T-Mobile is once again taking flak over its Binge On offering.
Researchers at Northeastern University said recently that the zero-rated video service not only appears to violate net neutrality rules, it also sometimes delivers video of lesser quality than T-Mobile claims. And Binge On sometimes charges users for watching content from providers who are part of the program in spite of terms of the service.
"We found that Binge On behavior is not entirely consistent over time," wrote David Choffnes, assistant professor at Northeastern's College of Computer and Information Science. "We encountered a small number of cases where a Binge On-participating service's traffic was not zero-rated. These cases were transient, suggesting they are due to reasons such as buggy or overloaded infrastructure that supports Binge On."
Choffnes and his colleagues published their findings in a six-page document released late last week and reported on by DSL Reports, among others. The researchers said the Binge On video also doesn't always live up to T-Mobile's promised 480p quality, resulting in an inferior user experience.
"Binge On provides sufficient bandwidth for 480p and lower, but it increases download times, which may increase battery consumption by keeping the radio in an active state for longer," Choffnes and his colleagues wrote. "Interestingly, when Binge On is enabled, YouTube selects medium (360p) quality, lower than the 480p specified by T-Mobile.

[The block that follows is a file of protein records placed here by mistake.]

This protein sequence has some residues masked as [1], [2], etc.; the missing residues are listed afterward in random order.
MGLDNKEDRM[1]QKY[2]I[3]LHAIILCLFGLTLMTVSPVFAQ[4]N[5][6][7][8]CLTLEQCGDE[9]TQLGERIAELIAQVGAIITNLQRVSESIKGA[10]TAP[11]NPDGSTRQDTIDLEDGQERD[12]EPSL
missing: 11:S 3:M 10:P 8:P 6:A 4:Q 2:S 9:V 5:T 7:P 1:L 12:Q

"The lower bitrate occurs independent of the device screen size," Choffnes continued. "For example, YouTube attempts to stream HD for tablets, but T-Mobile's rate-limiting forces YouTube to adapt to lower qualities that result in visibly low resolution on large screens."
Binge On is unquestionably compelling to T-Mobile customers, and company executives have said repeatedly that users on qualifying data plans watch more than twice as much video than they did before it launched. And the carrier has said that the program's "optimization" policies – which essentially degrade the content rather than reformatting it for mobile devices – have eased congestion on the network.
But earlier this year a Stanford professor and net neutrality expert published a lengthy document claiming that Binge On "harms competition, innovation and free speech," and is likely illegal. The program constrains consumer choice by enabling users to watch video from Binge On providers but not their competitors, Barbara van Schewick wrote, and gives an unfair edge to content providers that can afford to make their video compliant with the service.
T-Mobile has consistently defended its service against claims it violates net neutrality rules, saying "Binge On is about customer choices -- not limitations."
Interestingly, Northeastern's researchers also found that Binge On "allows users to 'steal' arbitrary amounts of data from T-Mobile" by modifying content to appear as if it is Binge On-enabled which could pose a threat to the operator. "We built a proxy that does this, and confirmed that it allows free-riding," Choffnes wrote, adding that such a workaround could be continuously modified to outwit efforts by T-Mobile to block it. "We believe the above cat-and-mouse game, if played out over time, will become disproportionately complex and expensive for T-Mobile."
The researchers said they have informed T-Mobile of the vulnerability, and the carrier is "currently mitigating it via abuse monitoring."
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